Now, if you look at industrial pumps, you will find that each supplier has a variety of configurations, from pure radial to pure axial pumps, all in a variety of pipe connection diameters and power levels. All in order to suit the demands for specific operational requirements.

    What you see in terms of pumps for waterjet propulsion are pump configurations for high flow / low pressure which is essential for good propulsion efficiency. A specific propulsive thrust at a given speed is produced with lower power input for this configuration, than for a high pressure / low flow pump.

    A common open propeller is the ultimate high-flow device, which explains its superiority for marine propulsion. But it would be a disaster if used to feed a fifi monitor....

    To summarize: any pumping operation, be it the emptying of a tank or propulsion of a boat, is characterized by two requirements; the required flow and the required pressure increase.
     
  10. oragonads
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    oragonads Junior Member

    Thanks again baeckmo, that's alot of good information.

    The reason why I brought this up is because I like to dredge for gold. Every gold dredge manufacturer uses centrifugal pumps and I was wondering why no one has designed an open propeller style jet pump. The 3 major manufacturers of dredges all build there own centrifugal pumps and they are almost all identical.

    As an example, a 6" dredge usually requires a pump that delivers 500-600 gpm. Keene engineering ( one of the major manufacturers) manufactures a 600gpm centrifugal pump with a 4" intake, 3" discharge, 185 feet of head lift, and requires at minimum a 16hp engine. This pump costs $625.

    I have been trying to figure out if a jet pump can perform as good if not better.
     
  11. oragonads
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    oragonads Junior Member

    Also, the largest pump they produce is a 1500 gpm centrifugal pump with a 5" intake, 4" discharge, 230 feet of head lift, and requires at minimum a 35hp engine. That is big enough for a 8" - 10" gold dredge, and is my dream :). Unfortunately that pump costs $1650 :eek:
     
  12. oragonads
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    oragonads Junior Member

    Here is an example of how a gold dredge works for those who don't know.

    [​IMG]
     
  13. baeckmo
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    baeckmo Hydrodynamics

    Well, in that case, the ejector ("Power jet" in your sketch) is the determining factor. It is in effect a "hydraulic transformer", changing a high-pressure / low flow into a high flow / low-pressure operation. Its operating point is determined by the nozzle area for the supply ("driving") flow from the pump, meaning that for each ejector there is an optimum supply pump.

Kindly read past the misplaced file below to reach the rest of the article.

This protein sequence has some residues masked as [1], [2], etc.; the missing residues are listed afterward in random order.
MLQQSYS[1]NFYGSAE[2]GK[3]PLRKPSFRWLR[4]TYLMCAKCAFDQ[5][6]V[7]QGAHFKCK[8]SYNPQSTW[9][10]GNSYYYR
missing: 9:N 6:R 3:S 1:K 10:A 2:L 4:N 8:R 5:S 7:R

The reason for this setup, which is used for various gravel transport duties, is that the rotodynamic pump does not tolerate the grinding from the slurry. The conclusion regarding your opening question is thus that a high flow pump, like those for waterjet propulsion is not suitable for your purpose. On the other hand, there are thousands of surplus industrial centrifugal pumps around for scrap money. The trick is to understand the matching of flow and pressure for the ejector.

    This matching has a major influence upon the overall running costs for your rig; with wrong matching there will not be nuggets enough to pay your fuel bills!
     
  14. oragonads
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    oragonads Junior Member

    Dang, something I thought was simple turned out to be very complex, lol. Everyone seems to think that only a centrifugal pump would work because it can handle the slurry. But in actuality the pump shouldn't be sucking up any solids from the water at all if the dredge is set up right. If it sucks from near the surface then it wouldn't be any different then a jet boat in a lake. Also dredges are required to have a screen on there pump intake to keep from sucking fish, so I don't see why a rotodynamic pump wouldn't work. To me it seems they would be more efficient, simpler, and dependable. I'm going to see if I can pick up a cheap jets and do some testing.
     

  15. oragonads
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    oragonads Junior Member

    Any idea how well a jet ski engine and pump might work for a 6" dredge?